Classical Christian Education: Standing the Test of Time


I found myself in a class entitled simply “Aristotle” in my first year of graduate school. I didn’t want to be there; I had looked for ANY other class that might tie into my master’s program. But, I was studying rhetoric – the art of persuasion, and Aristotle had literally written the book “On Rhetoric,” an ancient Greek treatise on the art of persuasion, so I knew I had no choice. Dr. Johnstone taught the class; the man looked like Aristotle.

The class discussions, the professor, the reading – all of it baffled me. Try as I did, I could not make sense of what we were talking about. Dr. Johnstone spoke on ethics and asked questions about how what we were reading might apply to living a virtuous life. I looked in my book to see if pages were missing in the material I had read. My goal for each three-hour class was to offer one insightful comment. I never did.

When it came time to write a paper on what we were learning, I was in trouble. My writing skills were decent, so I hoped to slide by on my “rhetoric” alone. I turned in my paper and waited. A few days later, Dr. Johnstone asked me to stop by his office. He handed back my paper, and over my typed words he had written one comment: “One cannot write intelligibly about that which one does not understand.” I might not have understood Aristotle, but I understood that the “one” to which he was referring was me.

I felt frustrated because I had never been taught how to interact with and evaluate the ideas in a book the way Dr. Johnstone was asking me to do. I didn’t know the questions to ask myself as I read to check not only for my understanding, but also for my own thoughts on what I was reading. I knew the grammatical rules of writing well enough to put together interesting sentences, but lacked the broad vocabulary necessary to express my thoughts with any precision or nuance.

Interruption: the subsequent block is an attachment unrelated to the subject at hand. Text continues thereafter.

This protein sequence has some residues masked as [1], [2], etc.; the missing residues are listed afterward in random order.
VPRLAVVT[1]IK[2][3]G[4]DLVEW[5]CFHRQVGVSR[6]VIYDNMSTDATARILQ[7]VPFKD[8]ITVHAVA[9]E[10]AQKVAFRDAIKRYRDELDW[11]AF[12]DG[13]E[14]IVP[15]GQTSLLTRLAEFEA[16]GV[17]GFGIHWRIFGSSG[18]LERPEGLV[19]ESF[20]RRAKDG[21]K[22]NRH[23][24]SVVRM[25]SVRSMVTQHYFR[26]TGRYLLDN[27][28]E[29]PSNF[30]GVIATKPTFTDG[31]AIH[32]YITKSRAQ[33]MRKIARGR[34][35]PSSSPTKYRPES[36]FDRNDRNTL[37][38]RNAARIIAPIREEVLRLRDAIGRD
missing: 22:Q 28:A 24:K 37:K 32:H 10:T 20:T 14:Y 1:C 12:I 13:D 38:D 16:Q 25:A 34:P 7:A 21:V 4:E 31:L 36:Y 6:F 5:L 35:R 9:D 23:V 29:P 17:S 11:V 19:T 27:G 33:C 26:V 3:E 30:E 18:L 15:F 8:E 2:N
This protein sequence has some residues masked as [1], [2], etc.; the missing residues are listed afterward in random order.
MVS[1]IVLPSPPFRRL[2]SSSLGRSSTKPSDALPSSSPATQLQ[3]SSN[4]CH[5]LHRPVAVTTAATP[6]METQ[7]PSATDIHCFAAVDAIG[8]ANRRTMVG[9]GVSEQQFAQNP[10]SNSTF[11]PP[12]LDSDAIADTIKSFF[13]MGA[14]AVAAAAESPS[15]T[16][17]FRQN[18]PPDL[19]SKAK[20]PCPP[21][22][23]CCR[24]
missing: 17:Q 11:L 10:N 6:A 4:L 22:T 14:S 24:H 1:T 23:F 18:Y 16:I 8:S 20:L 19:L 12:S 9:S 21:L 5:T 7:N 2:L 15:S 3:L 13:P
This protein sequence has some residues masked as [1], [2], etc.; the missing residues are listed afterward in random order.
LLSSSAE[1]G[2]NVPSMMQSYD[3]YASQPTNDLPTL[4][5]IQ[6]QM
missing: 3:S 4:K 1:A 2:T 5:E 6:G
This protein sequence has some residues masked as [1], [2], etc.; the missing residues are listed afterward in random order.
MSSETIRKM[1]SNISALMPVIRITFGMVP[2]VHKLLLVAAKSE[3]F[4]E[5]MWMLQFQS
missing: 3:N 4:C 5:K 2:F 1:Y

I had been blessed with a good education, but I wished I had been given tools to more fully understand, wrestle with, and articulate what I had learned.

Abiding Savior Academy: The Beginning

Fast forward many years. My oldest son Ben was finishing up kindergarten at Abiding Savior’s Train Up a Child Preschool and Kindergarten. His teacher, Mrs. Tibbetts, who also had a granddaughter in Ben’s class, asked where we were sending Ben to first grade. She wondered if we were interested in pursuing continued education at Abiding. Several other families expressed interest as well, and we began to meet and discuss what that might be. God’s hand brought us in contact with a group of educators well-versed in an approach known as Classical Christian education. Collectively, we all knew this is the educational model we wanted at Abiding Savior.

The first year, each family took turns making lunches for all the students one week of each month. They ate well!

We wanted our children in their earlier years to be steeped in memorizing facts, poems, historical timelines, Bible verses – not like robots, but like kids who love to sing songs and make up silly rhymes. We wanted them learning cursive and reading out of textbooks and good, old-fashioned classic books that have stood the test of time. We wanted them to have a broader understanding of language by learning Latin — not just for English, but for so many other languages that derive from Latin roots. And we wanted them learning these things within the culture of Abiding Savior, in which honor and respect for the Lord and for each other blanketed everything they do.

Abiding Savior Academy: Where We Are

That was what we knew when we started. As our children moved into middle school, they have started to learn how to ask the questions I had never learned how to ask when I sat with Aristotle in graduate school. They are memorizing and discussing the meanings of poems like “Journey of the Magi” by T.S. Eliot and “If” by Rudyard Kipling. These students are reading John Locke’s Social Contract and explaining to their mothers (at least mine are) the way his views on government helped shape America, and how those views compare to Jesus’ teachings.

Abiding Savior Academy High School: Where We’re Headed

And now, the same class that began the Academy in 2013 as first graders has the opportunity to be the first class at Abiding Savior Academy High School. They will continue on, still learning to ask hard questions, and still digging into classic pieces of literature that will stick with them for life. But they will also turn their focus more toward expressing themselves and their ideas well.

It can be scary to embark on something new and unknown that feels untested. But Classical Christian education is not untested; by its definition, the value of what our students are learning has stood the test of time. The skills they are developing—asking hard questions, thinking critically through complex problems, expressing ideas with clarity and persuasion—are less “test-able” in the traditional multiple-choice format. However, like the classical material they learn from, these essential skills will stand the test of time. And what’s even more valuable? The character they develop as they are steeped in the culture of Abiding Savior, in which they continue to learn honor and respect for the Lord and for each other.

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